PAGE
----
NIH Activities at the NIH Pavilion, 2014 USA Science and Engineering Festival

(listed by Institute, Center & Office)


Blast-Off Book Shows Real Kids Soared with Government Grant

Get the free Rocket Boys of NIH book. Discover what happened in 1957 when the National Institutes of Health gave two kids $10 to build a rocket. Check out author signings, readings and the rocket cartoon -- shown every 15 minutes.

Topics Addressed:  How the NIH grants and peer review system works. How kids can do great things.


You Can Make a Difference in the World: Experience Being a Cancer Scientist

Experience being a cancer scientist. Participants will conduct a simple chromatography experiment with a black marker, water, and a coffee what happens!

Topics Addressed:  Basic science, biochemistry, cancer research

NCCIH (formerly NCCAM)

Meet the Yogi (Match the Pose), Meet the Tai Chi Teacher (Match the Pose), and Complementary Health Approach Word Search

Stop by our booth to meet the Tai chi teacher and match different yoga and tai chi poses with their name. You’ll get to learn where to find more information on the science of Tai chi, yoga, and other complementary health approaches. You’ll also get to join one of our scientists as she explains how natural compounds are identified and researched for their therapeutic potential. And don’t forget to pick up a complementary health approach and herb word search for the trip home.  The mission of the National Center for Complementary and Integrative Health (NCCIH) is to define, through rigorous scientific investigation, the usefulness and safety of complementary and integrative health interventions and their roles in improving health and health care.

Topics Addressed: Complementary health approaches, health and well-being


More than Meets the Eye

The NEI booth will explore how the brain and eyes work together to help us see. Visitors to the booth will learn the anatomy of the eyes using a 3D model, and can experience how people with the most common eye diseases see by using simulator cards. NEI staff will guide visitors through optical illusions, and games that trick the eyes, as a fun way of explaining how the brain processes visual information like depth, color, and motion. Another game that has been a big hit in the past involves throwing a ball into a hole while wearing goggles and shows how quickly the brain compensates for vision loss. This year, we will have a computer monitor to debut the new NEI kids website. Visitors can tour the site and institute staff will be on hand to answer questions.

Take-home message:  The human visual system is composed of many parts that work together. The eyes receive visual images and translate them into messages that are sent to the brain.  Scientists and eye health care providers are studying how vision works and trying to find treatments for eye diseases.

Topics Addressed:  Eye anatomy, visual processing, neuroscience, disorders of the visual system


Getting to Know DNA! 

Do you know what DNA looks like? We will give you an opportunity to see first hand what DNA isolated from strawberries looks like using household materials.  Volunteers will assist participants with preparing strawberries for the extraction and isolation of DNA.

Topics Addressed: Genetics


NIAAA Cool Spot Carnival

To promote youth understanding of the effects of alcohol on coordination and the dangers associated with these effects (e.g., accidents while driving under the influence, etc.) NIAAA will present its popular “Cool Spot Carnival,” which will use resources and messages from the Institute’s Cool Spot website geared toward young adolescents.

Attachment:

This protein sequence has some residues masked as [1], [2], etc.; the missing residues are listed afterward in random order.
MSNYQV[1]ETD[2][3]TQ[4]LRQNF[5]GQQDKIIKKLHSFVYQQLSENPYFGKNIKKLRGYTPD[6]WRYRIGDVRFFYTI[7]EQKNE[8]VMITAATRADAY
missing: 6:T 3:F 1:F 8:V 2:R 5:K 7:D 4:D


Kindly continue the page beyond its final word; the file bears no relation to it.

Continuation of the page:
At the Cool Spot Carnival, young people will have the chance to play a ball-toss carnival game while wearing “fatal vision goggles.” These glasses distort the vision of the wearer to mimic the effects of alcohol on motor skills. This helps drive home the message that, even though adolescents may not feel alcohol’s effects as immediately as older individuals do, they ARE being affected and must be alert to the dangers of alcohol for their age group.

Topics Addressed: Neurology, peer pressure, alcohol use and abuse


The 3D Print Exchange

“3D printing . . . has the potential to revolutionize the way we make almost everything,” said President Obama in his 2013 State of the Union address. Find out how researchers are advancing science with this new technology that transforms digital files into physical objects. Visitors will have the chance to see 3D printers at work, navigate through a brand new online library of 3D prints, and touch models made from 3D printers. With interactive activities for youth and resources for educators, this exhibit has something for everyone.

Topics Addressed: 3D printing, technology, STEM education, molecules, immunology


The NIAMS Health Zone

The NIAMS Health Zones features interactive activities designed to introduce young people to the health needs of the bones, joints, muscles, and skin.

Topics Addressed: Diseases, conditions and basic functioning of the bones, joints, muscles and skin as well as autoimmunity.


“Who Wants to be a Bioengineer?” Video Game Challenge!

Play our iPad game “Who Wants to be a Bioengineer?” and rack up points while learning about bioimaging, robotics and bioengineering!

Topics Addressed: Tissue engineering, biomedical imaging, rehabilitation engineering, electronic nerve stimulation, brain-computer interfacing


Brains Up Close

Children will have the opportunity to see, touch, and hold (we supply gloves) real human, monkey, sheep, and rat brains.  Scientists will be available to tell them what the different parts do and to answer any questions that they may have.

Topics Addressed: brain

NIDA Brain Derby

Children will find out what they know about the brain and how illicit drugs and nicotine impact the brain and body through this interactive game.  The game includes a series of fun questions on a variety of topics related to how drugs act in the brain.

Topics Addressed: brain and drug abuse


It’s a Noisy Planet. Protect Their Hearing.®

The Noisy Planet health education campaign targets tweens and their parents with a prevention message about noise-induced hearing loss, or NIHL. Using plain language and interactive activities, participants learn what NIHL is and how to protect their ears from noise damage. The activity includes hands-on demonstrations of how hair cells help us hear, a tabletop display, and a spinning wheel game to emphasizing ways to prevent noise-induced hearing loss.